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Meet The Faculty

In addition to caring for patients in clinical practice, Mayo Clinic's faculty is committed to teaching and facilitating your growth as a neurosurgeon. Many of our faculty members have published and lectured extensively and are highly regarded in their fields. You work closely with these individuals throughout your training in the Neurosurgical International Fellowship.

From the program director

Jamie Van Gompel, M.D.Mayo Clinic was one of the earliest institutions to offer subspecialization in neurosurgery, beginning at the turn of the century with Charles H. Mayo, M.D., and Emil H. Beckman, M.D. In 1919, the Section of Neurologic Surgery was established with Alfred Adson, M.D., as its first chair. Subsequently, Drs. Winchell (Wink) McK. Craig, J. Grafton Love, Collin MacCarty, Ross Miller, Thoralf Sundt Jr., David Piepgras, and Fredric Meyer followed as eminent chairmen.

Now under the leadership of Robert J. Spinner, M.D., the Department of Neurologic Surgery exists as one of the largest practices in North America, covering all subspecialties in neurosurgery each year with a staff of 21 neurosurgeons.

Mayo Clinic has long been a leader in education, and it exists as the largest graduate medical institution in the country. Given its unique position with multiple sites across the country and large practice volume, trainees benefit from opportunities that are unavailable at any other institution. Further, education exists as one of Mayo Clinic's core values and is supported throughout the institution.

Therefore, we look forward to your visiting and hopefully receiving training as a fellow in our fine program.

Jamie Van Gompel, M.D., FAANS
Neurological International Fellowship Director


The Department of Neurosurgery at Mayo Clinic is one of the largest in the United States. Each year, the entire spectrum of neurosurgical conditions and diseases is treated essentially at one site, which ensures an unparalleled training experience.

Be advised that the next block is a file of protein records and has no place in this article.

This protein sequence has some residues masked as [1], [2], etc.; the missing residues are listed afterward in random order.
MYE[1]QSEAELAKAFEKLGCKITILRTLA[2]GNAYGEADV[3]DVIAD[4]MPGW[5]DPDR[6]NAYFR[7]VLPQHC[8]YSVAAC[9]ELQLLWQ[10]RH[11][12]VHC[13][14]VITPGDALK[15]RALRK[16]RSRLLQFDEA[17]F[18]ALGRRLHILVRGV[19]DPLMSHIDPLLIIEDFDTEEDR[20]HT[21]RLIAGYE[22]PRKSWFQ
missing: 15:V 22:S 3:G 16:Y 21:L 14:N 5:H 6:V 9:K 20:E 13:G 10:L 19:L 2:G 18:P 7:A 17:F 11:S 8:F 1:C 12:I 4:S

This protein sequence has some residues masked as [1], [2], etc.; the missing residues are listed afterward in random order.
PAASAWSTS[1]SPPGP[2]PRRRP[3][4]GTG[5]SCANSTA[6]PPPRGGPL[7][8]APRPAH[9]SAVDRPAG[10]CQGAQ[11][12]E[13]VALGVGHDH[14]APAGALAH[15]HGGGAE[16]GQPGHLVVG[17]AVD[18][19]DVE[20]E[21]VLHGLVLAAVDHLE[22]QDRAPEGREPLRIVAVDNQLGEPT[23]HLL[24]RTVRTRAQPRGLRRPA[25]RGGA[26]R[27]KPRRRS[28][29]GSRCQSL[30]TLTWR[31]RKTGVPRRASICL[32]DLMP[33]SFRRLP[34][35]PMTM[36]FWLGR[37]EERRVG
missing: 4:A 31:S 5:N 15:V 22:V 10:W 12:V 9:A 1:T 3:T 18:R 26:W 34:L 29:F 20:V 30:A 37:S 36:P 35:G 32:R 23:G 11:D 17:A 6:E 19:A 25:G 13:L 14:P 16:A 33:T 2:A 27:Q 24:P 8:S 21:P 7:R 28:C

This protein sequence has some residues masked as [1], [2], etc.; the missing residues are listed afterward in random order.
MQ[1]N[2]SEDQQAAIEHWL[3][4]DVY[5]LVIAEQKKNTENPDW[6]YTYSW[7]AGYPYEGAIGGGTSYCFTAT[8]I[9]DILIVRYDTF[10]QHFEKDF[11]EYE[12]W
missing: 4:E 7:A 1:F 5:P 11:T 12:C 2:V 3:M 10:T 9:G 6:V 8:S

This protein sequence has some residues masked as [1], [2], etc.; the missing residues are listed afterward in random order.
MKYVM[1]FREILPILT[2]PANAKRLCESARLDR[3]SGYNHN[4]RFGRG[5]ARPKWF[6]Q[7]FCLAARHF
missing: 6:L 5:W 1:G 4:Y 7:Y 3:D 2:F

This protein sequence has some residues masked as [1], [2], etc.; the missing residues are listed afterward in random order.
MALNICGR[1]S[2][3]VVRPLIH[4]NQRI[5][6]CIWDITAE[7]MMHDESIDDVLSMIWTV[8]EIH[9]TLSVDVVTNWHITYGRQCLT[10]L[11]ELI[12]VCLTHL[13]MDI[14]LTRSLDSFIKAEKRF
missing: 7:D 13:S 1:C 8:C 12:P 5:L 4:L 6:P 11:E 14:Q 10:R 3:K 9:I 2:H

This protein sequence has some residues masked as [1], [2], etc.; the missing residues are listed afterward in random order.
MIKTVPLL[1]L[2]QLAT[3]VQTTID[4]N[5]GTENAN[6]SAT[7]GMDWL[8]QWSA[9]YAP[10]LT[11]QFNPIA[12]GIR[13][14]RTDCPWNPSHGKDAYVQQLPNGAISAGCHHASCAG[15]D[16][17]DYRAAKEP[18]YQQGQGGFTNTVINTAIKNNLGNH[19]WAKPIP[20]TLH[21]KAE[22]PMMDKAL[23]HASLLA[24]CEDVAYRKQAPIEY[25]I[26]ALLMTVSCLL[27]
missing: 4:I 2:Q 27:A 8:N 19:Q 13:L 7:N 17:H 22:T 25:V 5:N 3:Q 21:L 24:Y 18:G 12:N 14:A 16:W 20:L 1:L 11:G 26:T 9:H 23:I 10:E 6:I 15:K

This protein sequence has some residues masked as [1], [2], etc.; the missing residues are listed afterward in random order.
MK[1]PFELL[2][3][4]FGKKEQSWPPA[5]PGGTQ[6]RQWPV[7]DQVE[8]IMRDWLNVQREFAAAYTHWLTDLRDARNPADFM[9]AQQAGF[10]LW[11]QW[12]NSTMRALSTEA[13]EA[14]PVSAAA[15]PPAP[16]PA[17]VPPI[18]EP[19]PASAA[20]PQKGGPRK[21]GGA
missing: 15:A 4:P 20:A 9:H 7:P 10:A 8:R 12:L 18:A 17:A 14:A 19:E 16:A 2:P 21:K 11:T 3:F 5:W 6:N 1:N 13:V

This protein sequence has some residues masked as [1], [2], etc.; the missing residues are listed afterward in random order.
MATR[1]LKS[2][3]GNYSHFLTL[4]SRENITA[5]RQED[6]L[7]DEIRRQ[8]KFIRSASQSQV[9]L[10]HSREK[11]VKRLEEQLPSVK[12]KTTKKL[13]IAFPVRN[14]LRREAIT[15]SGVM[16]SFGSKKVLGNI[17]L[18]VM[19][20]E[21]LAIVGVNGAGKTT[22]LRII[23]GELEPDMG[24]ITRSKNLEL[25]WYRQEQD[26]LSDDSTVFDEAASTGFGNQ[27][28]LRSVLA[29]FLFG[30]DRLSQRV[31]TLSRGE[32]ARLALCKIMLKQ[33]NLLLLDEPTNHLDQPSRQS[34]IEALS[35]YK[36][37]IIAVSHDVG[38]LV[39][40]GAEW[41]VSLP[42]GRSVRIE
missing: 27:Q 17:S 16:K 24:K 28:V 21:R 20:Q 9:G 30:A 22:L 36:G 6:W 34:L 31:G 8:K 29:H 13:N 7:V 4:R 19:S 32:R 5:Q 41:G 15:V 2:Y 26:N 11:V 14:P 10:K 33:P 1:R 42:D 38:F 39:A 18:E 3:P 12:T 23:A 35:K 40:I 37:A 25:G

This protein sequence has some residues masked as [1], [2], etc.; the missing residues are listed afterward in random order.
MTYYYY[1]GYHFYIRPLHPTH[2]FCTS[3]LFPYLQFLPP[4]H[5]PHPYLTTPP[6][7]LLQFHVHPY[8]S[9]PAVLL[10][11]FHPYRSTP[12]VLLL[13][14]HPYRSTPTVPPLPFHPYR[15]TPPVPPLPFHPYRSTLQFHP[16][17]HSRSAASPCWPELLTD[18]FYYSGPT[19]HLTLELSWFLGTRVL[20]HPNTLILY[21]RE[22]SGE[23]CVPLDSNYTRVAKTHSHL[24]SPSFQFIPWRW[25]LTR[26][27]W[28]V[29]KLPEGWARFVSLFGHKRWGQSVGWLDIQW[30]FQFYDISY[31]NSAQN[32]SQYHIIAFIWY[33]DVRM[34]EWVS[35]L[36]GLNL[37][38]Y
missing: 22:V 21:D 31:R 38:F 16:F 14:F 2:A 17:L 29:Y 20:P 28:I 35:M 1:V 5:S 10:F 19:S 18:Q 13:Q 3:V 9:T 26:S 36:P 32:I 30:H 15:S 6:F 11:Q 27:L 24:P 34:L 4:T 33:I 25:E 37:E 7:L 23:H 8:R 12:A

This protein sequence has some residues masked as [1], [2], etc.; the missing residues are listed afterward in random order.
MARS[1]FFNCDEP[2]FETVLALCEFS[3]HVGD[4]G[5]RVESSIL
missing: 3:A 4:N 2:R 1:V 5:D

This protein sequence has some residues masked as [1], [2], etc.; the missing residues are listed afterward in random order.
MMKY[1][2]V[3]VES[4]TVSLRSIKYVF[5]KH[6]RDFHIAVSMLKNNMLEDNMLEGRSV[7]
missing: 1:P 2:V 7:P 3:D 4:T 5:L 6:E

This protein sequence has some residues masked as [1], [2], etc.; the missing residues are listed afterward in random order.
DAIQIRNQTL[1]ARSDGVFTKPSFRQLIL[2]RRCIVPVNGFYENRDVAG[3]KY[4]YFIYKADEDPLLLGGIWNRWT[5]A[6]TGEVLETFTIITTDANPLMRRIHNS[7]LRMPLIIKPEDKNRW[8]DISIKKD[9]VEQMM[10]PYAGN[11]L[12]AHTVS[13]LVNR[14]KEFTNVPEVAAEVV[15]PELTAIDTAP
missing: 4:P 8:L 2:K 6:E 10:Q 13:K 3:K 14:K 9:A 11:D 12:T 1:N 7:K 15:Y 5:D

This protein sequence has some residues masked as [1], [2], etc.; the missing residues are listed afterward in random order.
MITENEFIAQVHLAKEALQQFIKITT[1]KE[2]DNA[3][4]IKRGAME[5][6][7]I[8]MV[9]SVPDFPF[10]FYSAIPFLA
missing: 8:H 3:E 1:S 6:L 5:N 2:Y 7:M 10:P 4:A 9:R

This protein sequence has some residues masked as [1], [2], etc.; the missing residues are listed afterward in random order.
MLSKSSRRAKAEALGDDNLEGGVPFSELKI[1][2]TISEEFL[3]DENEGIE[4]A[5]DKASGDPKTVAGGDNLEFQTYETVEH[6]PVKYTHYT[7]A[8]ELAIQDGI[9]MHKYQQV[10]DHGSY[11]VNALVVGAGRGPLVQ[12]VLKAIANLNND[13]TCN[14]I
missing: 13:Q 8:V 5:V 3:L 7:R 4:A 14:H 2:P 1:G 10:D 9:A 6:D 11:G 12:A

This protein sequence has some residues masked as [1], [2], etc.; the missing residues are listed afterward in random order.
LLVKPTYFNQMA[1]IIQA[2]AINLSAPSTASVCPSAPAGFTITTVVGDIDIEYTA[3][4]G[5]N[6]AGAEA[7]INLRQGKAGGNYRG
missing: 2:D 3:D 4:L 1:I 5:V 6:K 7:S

Many cases are straightforward neurosurgical problems, which include brain tumors, cerebral aneurysms, and spinal disease. This allows neurosurgical trainees to become skilled in the management of typical neurosurgical problems.

However, many complex cases are nationally or internationally referred to Mayo Clinic neurologists and neurosurgeons for evaluation and treatment. These difficult cases often require a multidisciplinary team approach to patient care, which broadens the educational opportunities for trainees.

Surgical volume

The average neurosurgical caseload at Mayo Clinic in Rochester, Minnesota, is approximately 5,000 major operations a year at one hospital, including:

  • 860 operations for brain tumor
  • 175 operations for trauma
  • 325 operations for vascular diseases, including aneurysm, arteriovenous malformation (AVM), carotid and bypass
  • 175 transsphenoidal operations
  • 400 operations for functional disorders like epilepsy, movement, and pain
  • 325 peripheral nerve procedures
  • 150 endovascular procedures
  • 1,350 spinal procedures, including 140 for intraspinal tumor and 350 cases of complex spinal disease involving instrumentation
  • Average chief resident operative caseload is approximately 450 operations a year

The cumulative case volume at Mayo Clinic's campuses in Florida and Arizona available for training is approximately 3,500 cases.

Skills laboratories

Mayo Clinic neurosurgery trainees have access to several state-of-the-art skills labs for refinement of their techniques outside the operating room. These include cadaveric labs with full endoscopic and microscopic support, a rat-based microvascular anastomosis lab, and a microsurgical dry lab within the resident work area at Mayo Clinic Hospital — Rochester, Saint Marys Campus, our main teaching hospital. 

Additionally, four formal courses on open skull base techniques, endoscopic skull base techniques, microvascular anastomoses, and peripheral nerve surgery are completed by trainees, with further opportunities for formal instruction available to those interested. 

Advisers and mentors

Mentors are expected to give close attention to your goals, objectives, and spectrum of operative experience throughout the training program. Your mentor can also help you choose a research project, give guidance about post-training career planning and serve as an advocate in post-training placement. 

Annual meetings are arranged between each trainee and the department chair to provide another mentoring perspective, individualize your training program, and discuss options for advanced subspecialty training pertaining to career and professional aspirations.

Visiting professors

Many prominent professors visit Mayo Clinic each year. They present their work during lectures and participate in hospital rounds. These visits are scheduled to include time for informal interaction between the visitor and trainees.